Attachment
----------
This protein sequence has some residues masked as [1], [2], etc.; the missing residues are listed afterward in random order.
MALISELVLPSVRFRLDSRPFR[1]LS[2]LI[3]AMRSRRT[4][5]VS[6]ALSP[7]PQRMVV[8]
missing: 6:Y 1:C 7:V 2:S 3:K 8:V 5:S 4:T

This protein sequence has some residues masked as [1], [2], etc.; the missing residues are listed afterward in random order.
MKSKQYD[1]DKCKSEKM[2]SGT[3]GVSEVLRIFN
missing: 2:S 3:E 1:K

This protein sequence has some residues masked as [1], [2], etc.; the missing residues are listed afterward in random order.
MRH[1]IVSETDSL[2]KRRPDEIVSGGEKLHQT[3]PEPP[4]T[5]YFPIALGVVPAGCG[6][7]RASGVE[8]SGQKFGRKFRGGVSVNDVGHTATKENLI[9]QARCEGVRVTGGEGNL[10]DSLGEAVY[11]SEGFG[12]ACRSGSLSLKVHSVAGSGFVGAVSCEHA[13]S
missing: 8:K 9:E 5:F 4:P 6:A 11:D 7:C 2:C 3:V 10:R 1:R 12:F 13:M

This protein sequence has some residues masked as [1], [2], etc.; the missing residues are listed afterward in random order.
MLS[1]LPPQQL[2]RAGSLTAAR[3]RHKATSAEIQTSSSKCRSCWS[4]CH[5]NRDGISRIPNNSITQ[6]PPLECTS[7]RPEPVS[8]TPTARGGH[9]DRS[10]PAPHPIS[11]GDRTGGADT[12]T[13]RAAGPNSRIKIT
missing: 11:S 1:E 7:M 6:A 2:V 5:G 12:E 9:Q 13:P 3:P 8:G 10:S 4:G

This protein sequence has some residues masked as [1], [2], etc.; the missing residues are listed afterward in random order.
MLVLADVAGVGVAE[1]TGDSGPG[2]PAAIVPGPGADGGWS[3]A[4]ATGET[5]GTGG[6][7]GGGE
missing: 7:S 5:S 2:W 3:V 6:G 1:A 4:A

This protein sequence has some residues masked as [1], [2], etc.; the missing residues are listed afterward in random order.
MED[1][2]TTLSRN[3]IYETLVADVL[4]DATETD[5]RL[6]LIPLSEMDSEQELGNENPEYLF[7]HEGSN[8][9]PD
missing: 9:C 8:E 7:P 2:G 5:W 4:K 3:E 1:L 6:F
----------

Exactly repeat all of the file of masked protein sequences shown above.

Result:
This protein sequence has some residues masked as [1], [2], etc.; the missing residues are listed afterward in random order.
MALISELVLPSVRFRLDSRPFR[1]LS[2]LI[3]AMRSRRT[4][5]VS[6]ALSP[7]PQRMVV[8]
missing: 6:Y 1:C 7:V 2:S 3:K 8:V 5:S 4:T

This protein sequence has some residues masked as [1], [2], etc.; the missing residues are listed afterward in random order.
MKSKQYD[1]DKCKSEKM[2]SGT[3]GVSEVLRIFN
missing: 2:S 3:E 1:K

This protein sequence has some residues masked as [1], [2], etc.; the missing residues are listed afterward in random order.
MRH[1]IVSETDSL[2]KRRPDEIVSGGEKLHQT[3]PEPP[4]T[5]YFPIALGVVPAGCG[6][7]RASGVE[8]SGQKFGRKFRGGVSVNDVGHTATKENLI[9]QARCEGVRVTGGEGNL[10]DSLGEAVY[11]SEGFG[12]ACRSGSLSLKVHSVAGSGFVGAVSCEHA[13]S
missing: 8:K 9:E 5:F 4:P 6:A 11:D 7:C 2:C 3:V 10:R 1:R 12:F 13:M

This protein sequence has some residues masked as [1], [2], etc.; the missing residues are listed afterward in random order.
MLS[1]LPPQQL[2]RAGSLTAAR[3]RHKATSAEIQTSSSKCRSCWS[4]CH[5]NRDGISRIPNNSITQ[6]PPLECTS[7]RPEPVS[8]TPTARGGH[9]DRS[10]PAPHPIS[11]GDRTGGADT[12]T[13]RAAGPNSRIKIT
missing: 11:S 1:E 7:M 6:A 2:V 5:G 12:E 9:Q 13:P 3:P 8:G 10:S 4:G

This protein sequence has some residues masked as [1], [2], etc.; the missing residues are listed afterward in random order.
MLVLADVAGVGVAE[1]TGDSGPG[2]PAAIVPGPGADGGWS[3]A[4]ATGET[5]GTGG[6][7]GGGE
missing: 7:S 5:S 2:W 3:V 6:G 1:A 4:A

This protein sequence has some residues masked as [1], [2], etc.; the missing residues are listed afterward in random order.
MED[1][2]TTLSRN[3]IYETLVADVL[4]DATETD[5]RL[6]LIPLSEMDSEQELGNENPEYLF[7]HEGSN[8][9]PD
missing: 9:C 8:E 7:P 2:G 5:W 4:K 3:E 1:L 6:F